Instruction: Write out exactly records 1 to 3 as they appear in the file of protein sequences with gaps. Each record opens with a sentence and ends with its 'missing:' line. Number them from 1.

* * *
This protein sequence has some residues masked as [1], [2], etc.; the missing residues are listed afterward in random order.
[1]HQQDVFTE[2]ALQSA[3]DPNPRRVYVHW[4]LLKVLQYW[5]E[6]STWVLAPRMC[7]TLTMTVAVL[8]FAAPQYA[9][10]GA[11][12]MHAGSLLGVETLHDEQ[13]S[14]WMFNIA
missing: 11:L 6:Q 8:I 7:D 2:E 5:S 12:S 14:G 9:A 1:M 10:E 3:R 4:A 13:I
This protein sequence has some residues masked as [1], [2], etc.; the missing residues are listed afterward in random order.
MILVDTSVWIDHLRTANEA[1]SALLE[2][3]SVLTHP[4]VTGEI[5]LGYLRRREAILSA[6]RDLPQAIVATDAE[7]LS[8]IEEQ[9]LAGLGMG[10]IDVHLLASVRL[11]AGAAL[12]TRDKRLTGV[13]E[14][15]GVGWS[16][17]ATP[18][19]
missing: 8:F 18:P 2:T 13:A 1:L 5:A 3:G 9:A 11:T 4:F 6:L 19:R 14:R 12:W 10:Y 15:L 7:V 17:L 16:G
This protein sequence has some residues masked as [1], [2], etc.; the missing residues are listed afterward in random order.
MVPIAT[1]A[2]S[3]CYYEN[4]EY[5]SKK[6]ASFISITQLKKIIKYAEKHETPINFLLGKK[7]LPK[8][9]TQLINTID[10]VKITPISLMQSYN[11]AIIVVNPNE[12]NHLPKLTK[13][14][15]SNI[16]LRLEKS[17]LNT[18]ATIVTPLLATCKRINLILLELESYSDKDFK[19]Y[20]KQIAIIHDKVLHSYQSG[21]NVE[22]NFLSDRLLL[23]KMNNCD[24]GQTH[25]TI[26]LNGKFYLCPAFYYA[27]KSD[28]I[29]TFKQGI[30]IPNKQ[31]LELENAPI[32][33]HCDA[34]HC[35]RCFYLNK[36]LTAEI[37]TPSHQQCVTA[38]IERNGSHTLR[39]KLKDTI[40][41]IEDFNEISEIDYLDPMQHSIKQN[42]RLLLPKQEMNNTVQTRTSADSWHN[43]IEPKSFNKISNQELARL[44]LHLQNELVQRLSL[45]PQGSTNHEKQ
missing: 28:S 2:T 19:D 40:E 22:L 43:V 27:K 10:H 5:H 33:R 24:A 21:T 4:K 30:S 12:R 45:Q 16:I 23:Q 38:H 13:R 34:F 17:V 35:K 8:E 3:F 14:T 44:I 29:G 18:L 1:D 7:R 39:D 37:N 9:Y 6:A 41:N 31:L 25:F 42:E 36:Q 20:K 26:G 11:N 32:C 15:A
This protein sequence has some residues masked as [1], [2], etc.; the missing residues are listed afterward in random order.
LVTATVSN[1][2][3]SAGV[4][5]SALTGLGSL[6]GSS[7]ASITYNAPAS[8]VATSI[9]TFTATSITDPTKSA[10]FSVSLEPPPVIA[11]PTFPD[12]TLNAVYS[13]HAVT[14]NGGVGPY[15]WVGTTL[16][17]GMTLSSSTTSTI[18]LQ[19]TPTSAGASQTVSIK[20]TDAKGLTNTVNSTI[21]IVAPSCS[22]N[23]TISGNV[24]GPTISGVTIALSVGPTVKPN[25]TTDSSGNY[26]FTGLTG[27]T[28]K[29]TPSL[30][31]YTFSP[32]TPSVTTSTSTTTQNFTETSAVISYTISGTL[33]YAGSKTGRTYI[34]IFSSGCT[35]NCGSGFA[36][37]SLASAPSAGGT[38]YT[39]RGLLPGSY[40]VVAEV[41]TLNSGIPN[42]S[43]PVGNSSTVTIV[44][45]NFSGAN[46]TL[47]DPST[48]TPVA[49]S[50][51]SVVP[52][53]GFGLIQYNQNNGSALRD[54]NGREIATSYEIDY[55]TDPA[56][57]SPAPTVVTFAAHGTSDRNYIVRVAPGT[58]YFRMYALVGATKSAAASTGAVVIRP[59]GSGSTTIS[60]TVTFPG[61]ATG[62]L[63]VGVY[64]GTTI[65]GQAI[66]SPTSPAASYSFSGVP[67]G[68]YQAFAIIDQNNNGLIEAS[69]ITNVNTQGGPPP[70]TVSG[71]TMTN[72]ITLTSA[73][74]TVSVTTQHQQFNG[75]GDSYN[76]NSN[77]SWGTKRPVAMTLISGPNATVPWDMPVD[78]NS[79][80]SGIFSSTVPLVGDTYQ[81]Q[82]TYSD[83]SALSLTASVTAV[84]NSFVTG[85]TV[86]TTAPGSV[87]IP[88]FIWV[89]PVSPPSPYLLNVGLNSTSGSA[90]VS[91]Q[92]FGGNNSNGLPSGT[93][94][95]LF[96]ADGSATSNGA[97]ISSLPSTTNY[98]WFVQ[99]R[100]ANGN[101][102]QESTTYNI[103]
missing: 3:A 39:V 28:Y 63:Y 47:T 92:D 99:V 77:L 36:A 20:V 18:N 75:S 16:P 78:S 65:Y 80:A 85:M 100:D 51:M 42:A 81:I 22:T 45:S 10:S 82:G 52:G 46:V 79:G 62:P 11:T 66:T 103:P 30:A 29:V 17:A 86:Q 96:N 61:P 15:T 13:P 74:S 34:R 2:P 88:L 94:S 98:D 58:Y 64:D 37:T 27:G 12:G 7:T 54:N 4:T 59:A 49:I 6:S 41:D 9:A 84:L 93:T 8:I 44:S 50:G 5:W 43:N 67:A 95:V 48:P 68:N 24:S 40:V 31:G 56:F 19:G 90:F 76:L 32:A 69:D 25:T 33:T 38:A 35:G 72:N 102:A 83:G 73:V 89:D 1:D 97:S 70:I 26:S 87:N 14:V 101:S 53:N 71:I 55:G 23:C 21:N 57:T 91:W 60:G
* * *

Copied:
This protein sequence has some residues masked as [1], [2], etc.; the missing residues are listed afterward in random order.
[1]HQQDVFTE[2]ALQSA[3]DPNPRRVYVHW[4]LLKVLQYW[5]E[6]STWVLAPRMC[7]TLTMTVAVL[8]FAAPQYA[9][10]GA[11][12]MHAGSLLGVETLHDEQ[13]S[14]WMFNIA
missing: 11:L 6:Q 8:I 7:D 2:E 5:S 12:S 14:G 9:A 1:M 10:E 3:R 4:A 13:I
This protein sequence has some residues masked as [1], [2], etc.; the missing residues are listed afterward in random order.
MILVDTSVWIDHLRTANEA[1]SALLE[2][3]SVLTHP[4]VTGEI[5]LGYLRRREAILSA[6]RDLPQAIVATDAE[7]LS[8]IEEQ[9]LAGLGMG[10]IDVHLLASVRL[11]AGAAL[12]TRDKRLTGV[13]E[14][15]GVGWS[16][17]ATP[18][19]
missing: 8:F 18:P 2:T 13:A 1:L 5:A 3:G 9:A 11:T 4:F 6:L 19:R 14:R 12:W 10:Y 15:L 7:V 17:L 16:G
This protein sequence has some residues masked as [1], [2], etc.; the missing residues are listed afterward in random order.
MVPIAT[1]A[2]S[3]CYYEN[4]EY[5]SKK[6]ASFISITQLKKIIKYAEKHETPINFLLGKK[7]LPK[8][9]TQLINTID[10]VKITPISLMQSYN[11]AIIVVNPNE[12]NHLPKLTK[13][14][15]SNI[16]LRLEKS[17]LNT[18]ATIVTPLLATCKRINLILLELESYSDKDFK[19]Y[20]KQIAIIHDKVLHSYQSG[21]NVE[22]NFLSDRLLL[23]KMNNCD[24]GQTH[25]TI[26]LNGKFYLCPAFYYA[27]KSD[28]I[29]TFKQGI[30]IPNKQ[31]LELENAPI[32][33]HCDA[34]HC[35]RCFYLNK[36]LTAEI[37]TPSHQQCVTA[38]IERNGSHTLR[39]KLKDTI[40][41]IEDFNEISEIDYLDPMQHSIKQN[42]RLLLPKQEMNNTVQTRTSADSWHN[43]IEPKSFNKISNQELARL[44]LHLQNELVQRLSL[45]PQGSTNHEKQ
missing: 28:S 2:T 19:D 40:E 22:L 43:V 27:K 10:H 5:H 33:R 24:A 21:T 4:K 30:S 12:R 45:Q 16:I 23:Q 38:H 13:R 34:F 17:V 35:K 8:E 3:F 14:T 44:I 29:G 18:L 1:D 7:R 39:D 37:N 9:Y 6:A 41:N 31:L 25:F 42:E 36:Q 20:K 26:G 11:N 32:C 15:A